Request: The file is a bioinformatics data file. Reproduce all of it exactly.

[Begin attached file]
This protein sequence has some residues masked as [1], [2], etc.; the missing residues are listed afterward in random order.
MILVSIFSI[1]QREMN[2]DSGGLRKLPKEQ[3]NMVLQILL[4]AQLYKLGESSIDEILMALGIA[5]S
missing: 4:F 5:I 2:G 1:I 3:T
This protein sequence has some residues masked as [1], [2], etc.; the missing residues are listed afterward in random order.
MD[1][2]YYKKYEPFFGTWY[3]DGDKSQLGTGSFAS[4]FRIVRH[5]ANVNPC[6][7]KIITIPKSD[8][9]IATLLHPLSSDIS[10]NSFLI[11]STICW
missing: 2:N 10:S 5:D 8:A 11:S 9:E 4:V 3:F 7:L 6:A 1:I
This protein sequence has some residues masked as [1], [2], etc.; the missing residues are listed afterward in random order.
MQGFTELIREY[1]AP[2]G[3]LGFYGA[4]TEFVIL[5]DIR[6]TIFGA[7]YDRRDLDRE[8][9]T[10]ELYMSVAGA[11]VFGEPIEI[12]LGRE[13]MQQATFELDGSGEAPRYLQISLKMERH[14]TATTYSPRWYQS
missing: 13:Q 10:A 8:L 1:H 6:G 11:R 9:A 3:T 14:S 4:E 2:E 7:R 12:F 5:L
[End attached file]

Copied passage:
This protein sequence has some residues masked as [1], [2], etc.; the missing residues are listed afterward in random order.
MILVSIFSI[1]QREMN[2]DSGGLRKLPKEQ[3]NMVLQILL[4]AQLYKLGESSIDEILMALGIA[5]S
missing: 4:F 5:I 2:G 1:I 3:T
This protein sequence has some residues masked as [1], [2], etc.; the missing residues are listed afterward in random order.
MD[1][2]YYKKYEPFFGTWY[3]DGDKSQLGTGSFAS[4]FRIVRH[5]ANVNPC[6][7]KIITIPKSD[8][9]IATLLHPLSSDIS[10]NSFLI[11]STICW
missing: 2:N 10:S 5:D 8:A 11:S 9:E 4:V 3:F 7:L 6:A 1:I
This protein sequence has some residues masked as [1], [2], etc.; the missing residues are listed afterward in random order.
MQGFTELIREY[1]AP[2]G[3]LGFYGA[4]TEFVIL[5]DIR[6]TIFGA[7]YDRRDLDRE[8][9]T[10]ELYMSVAGA[11]VFGEPIEI[12]LGRE[13]MQQATFELDGSGEAPRYLQISLKMERH[14]TATTYSPRWYQS
missing: 13:Q 10:A 8:L 1:H 6:G 11:R 9:A 3:T 14:S 4:E 2:E 7:R 12:F 5:L